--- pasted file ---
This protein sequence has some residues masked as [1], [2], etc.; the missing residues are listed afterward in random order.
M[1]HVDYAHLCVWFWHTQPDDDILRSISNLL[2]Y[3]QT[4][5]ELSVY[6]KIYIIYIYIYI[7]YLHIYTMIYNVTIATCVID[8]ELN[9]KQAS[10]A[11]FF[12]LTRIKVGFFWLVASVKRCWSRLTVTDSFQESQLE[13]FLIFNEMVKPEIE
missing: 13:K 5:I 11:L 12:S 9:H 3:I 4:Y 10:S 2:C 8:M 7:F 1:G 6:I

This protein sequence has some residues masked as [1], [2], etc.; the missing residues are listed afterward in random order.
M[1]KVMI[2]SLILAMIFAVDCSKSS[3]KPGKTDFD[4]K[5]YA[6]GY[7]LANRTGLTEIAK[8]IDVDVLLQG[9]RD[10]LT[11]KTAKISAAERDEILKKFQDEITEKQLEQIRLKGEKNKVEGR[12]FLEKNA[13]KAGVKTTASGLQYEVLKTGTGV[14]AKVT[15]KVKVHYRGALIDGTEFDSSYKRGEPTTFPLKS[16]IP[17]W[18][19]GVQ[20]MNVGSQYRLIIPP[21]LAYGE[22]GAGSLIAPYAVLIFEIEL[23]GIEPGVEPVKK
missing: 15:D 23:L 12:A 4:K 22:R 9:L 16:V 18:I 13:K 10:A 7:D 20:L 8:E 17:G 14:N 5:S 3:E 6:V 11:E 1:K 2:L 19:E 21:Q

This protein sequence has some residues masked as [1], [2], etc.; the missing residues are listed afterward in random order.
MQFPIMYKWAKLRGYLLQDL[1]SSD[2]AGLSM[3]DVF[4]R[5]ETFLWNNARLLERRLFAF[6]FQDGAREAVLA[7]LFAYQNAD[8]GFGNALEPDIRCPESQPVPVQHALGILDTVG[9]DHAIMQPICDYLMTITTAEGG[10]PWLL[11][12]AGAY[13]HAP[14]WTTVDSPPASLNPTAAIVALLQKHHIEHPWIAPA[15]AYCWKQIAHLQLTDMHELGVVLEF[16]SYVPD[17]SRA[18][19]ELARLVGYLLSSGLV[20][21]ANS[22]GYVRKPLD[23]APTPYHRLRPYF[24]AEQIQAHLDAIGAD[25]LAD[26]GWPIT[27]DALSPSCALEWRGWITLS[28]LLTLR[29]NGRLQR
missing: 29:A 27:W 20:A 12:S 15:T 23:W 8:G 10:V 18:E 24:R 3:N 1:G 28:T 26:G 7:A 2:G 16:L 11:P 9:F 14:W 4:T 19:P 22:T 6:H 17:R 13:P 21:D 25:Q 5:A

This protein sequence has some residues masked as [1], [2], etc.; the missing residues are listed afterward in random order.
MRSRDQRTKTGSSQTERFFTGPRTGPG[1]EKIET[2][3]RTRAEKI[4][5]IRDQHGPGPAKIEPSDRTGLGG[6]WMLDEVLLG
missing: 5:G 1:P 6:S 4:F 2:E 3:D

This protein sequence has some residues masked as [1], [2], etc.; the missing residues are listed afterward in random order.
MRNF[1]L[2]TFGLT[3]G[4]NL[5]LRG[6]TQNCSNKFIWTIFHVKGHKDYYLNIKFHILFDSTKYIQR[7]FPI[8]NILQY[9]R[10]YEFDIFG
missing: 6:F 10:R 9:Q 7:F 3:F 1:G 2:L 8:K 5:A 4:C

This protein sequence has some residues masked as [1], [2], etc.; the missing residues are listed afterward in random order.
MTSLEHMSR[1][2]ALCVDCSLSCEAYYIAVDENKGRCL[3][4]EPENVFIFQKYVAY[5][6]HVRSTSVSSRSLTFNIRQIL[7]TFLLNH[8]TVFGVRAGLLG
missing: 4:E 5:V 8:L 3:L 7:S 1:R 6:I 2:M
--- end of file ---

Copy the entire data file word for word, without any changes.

This protein sequence has some residues masked as [1], [2], etc.; the missing residues are listed afterward in random order.
M[1]HVDYAHLCVWFWHTQPDDDILRSISNLL[2]Y[3]QT[4][5]ELSVY[6]KIYIIYIYIYI[7]YLHIYTMIYNVTIATCVID[8]ELN[9]KQAS[10]A[11]FF[12]LTRIKVGFFWLVASVKRCWSRLTVTDSFQESQLE[13]FLIFNEMVKPEIE
missing: 13:K 5:I 11:L 12:S 9:H 3:I 4:Y 10:S 2:C 8:M 7:F 1:G 6:I

This protein sequence has some residues masked as [1], [2], etc.; the missing residues are listed afterward in random order.
M[1]KVMI[2]SLILAMIFAVDCSKSS[3]KPGKTDFD[4]K[5]YA[6]GY[7]LANRTGLTEIAK[8]IDVDVLLQG[9]RD[10]LT[11]KTAKISAAERDEILKKFQDEITEKQLEQIRLKGEKNKVEGR[12]FLEKNA[13]KAGVKTTASGLQYEVLKTGTGV[14]AKVT[15]KVKVHYRGALIDGTEFDSSYKRGEPTTFPLKS[16]IP[17]W[18][19]GVQ[20]MNVGSQYRLIIPP[21]LAYGE[22]GAGSLIAPYAVLIFEIEL[23]GIEPGVEPVKK
missing: 15:D 23:L 12:A 4:K 22:R 9:L 16:V 18:I 13:K 10:A 7:D 20:L 8:E 17:G 14:N 5:S 3:E 6:V 11:E 1:K 2:L 19:E 21:Q

This protein sequence has some residues masked as [1], [2], etc.; the missing residues are listed afterward in random order.
MQFPIMYKWAKLRGYLLQDL[1]SSD[2]AGLSM[3]DVF[4]R[5]ETFLWNNARLLERRLFAF[6]FQDGAREAVLA[7]LFAYQNAD[8]GFGNALEPDIRCPESQPVPVQHALGILDTVG[9]DHAIMQPICDYLMTITTAEGG[10]PWLL[11][12]AGAY[13]HAP[14]WTTVDSPPASLNPTAAIVALLQKHHIEHPWIAPA[15]AYCWKQIAHLQLTDMHELGVVLEF[16]SYVPD[17]SRA[18][19]ELARLVGYLLSSGLV[20][21]ANS[22]GYVRKPLD[23]APTPYHRLRPYF[24]AEQIQAHLDAIGAD[25]LAD[26]GWPIT[27]DALSPSCALEWRGWITLS[28]LLTLR[29]NGRLQR
missing: 29:A 27:W 20:A 12:S 15:T 23:W 8:G 10:V 18:E 24:R 3:N 1:G 28:T 26:G 7:A 2:G 16:L 11:P 9:F 14:W 4:T 19:P 22:T 6:H 17:R 13:P 21:D 25:Q 5:A

This protein sequence has some residues masked as [1], [2], etc.; the missing residues are listed afterward in random order.
MRSRDQRTKTGSSQTERFFTGPRTGPG[1]EKIET[2][3]RTRAEKI[4][5]IRDQHGPGPAKIEPSDRTGLGG[6]WMLDEVLLG
missing: 5:G 1:P 6:S 4:F 2:E 3:D

This protein sequence has some residues masked as [1], [2], etc.; the missing residues are listed afterward in random order.
MRNF[1]L[2]TFGLT[3]G[4]NL[5]LRG[6]TQNCSNKFIWTIFHVKGHKDYYLNIKFHILFDSTKYIQR[7]FPI[8]NILQY[9]R[10]YEFDIFG
missing: 6:F 10:R 9:Q 7:F 3:F 1:G 2:L 8:K 5:A 4:C

This protein sequence has some residues masked as [1], [2], etc.; the missing residues are listed afterward in random order.
MTSLEHMSR[1][2]ALCVDCSLSCEAYYIAVDENKGRCL[3][4]EPENVFIFQKYVAY[5][6]HVRSTSVSSRSLTFNIRQIL[7]TFLLNH[8]TVFGVRAGLLG
missing: 4:E 5:V 8:L 3:L 7:S 1:R 6:I 2:M